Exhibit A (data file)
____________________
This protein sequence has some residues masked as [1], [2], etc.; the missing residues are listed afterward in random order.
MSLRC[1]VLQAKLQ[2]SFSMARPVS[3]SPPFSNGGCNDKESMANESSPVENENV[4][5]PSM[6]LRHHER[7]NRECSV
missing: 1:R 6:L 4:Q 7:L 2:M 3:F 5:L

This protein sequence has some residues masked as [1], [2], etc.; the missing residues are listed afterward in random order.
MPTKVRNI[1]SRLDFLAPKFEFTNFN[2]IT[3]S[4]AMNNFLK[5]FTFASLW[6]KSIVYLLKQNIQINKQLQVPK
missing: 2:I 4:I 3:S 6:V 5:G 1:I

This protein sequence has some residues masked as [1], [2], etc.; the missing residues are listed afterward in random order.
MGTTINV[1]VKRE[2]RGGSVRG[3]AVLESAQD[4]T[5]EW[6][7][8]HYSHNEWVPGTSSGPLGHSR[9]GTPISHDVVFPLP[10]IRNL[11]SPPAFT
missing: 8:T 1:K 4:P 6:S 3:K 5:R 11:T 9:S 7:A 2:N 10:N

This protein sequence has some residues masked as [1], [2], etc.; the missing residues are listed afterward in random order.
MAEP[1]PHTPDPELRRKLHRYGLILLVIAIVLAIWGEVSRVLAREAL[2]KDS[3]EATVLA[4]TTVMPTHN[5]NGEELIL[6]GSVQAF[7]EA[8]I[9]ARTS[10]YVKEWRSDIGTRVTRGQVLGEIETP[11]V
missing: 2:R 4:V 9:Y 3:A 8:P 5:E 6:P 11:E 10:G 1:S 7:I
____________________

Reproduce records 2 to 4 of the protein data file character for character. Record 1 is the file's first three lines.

This protein sequence has some residues masked as [1], [2], etc.; the missing residues are listed afterward in random order.
MPTKVRNI[1]SRLDFLAPKFEFTNFN[2]IT[3]S[4]AMNNFLK[5]FTFASLW[6]KSIVYLLKQNIQINKQLQVPK
missing: 2:I 4:I 3:S 6:V 5:G 1:I

This protein sequence has some residues masked as [1], [2], etc.; the missing residues are listed afterward in random order.
MGTTINV[1]VKRE[2]RGGSVRG[3]AVLESAQD[4]T[5]EW[6][7][8]HYSHNEWVPGTSSGPLGHSR[9]GTPISHDVVFPLP[10]IRNL[11]SPPAFT
missing: 8:T 1:K 4:P 6:S 3:K 5:R 11:T 9:S 7:A 2:N 10:N

This protein sequence has some residues masked as [1], [2], etc.; the missing residues are listed afterward in random order.
MAEP[1]PHTPDPELRRKLHRYGLILLVIAIVLAIWGEVSRVLAREAL[2]KDS[3]EATVLA[4]TTVMPTHN[5]NGEELIL[6]GSVQAF[7]EA[8]I[9]ARTS[10]YVKEWRSDIGTRVTRGQVLGEIETP[11]V
missing: 2:R 4:V 9:Y 3:A 8:P 5:E 6:P 11:E 10:G 1:S 7:I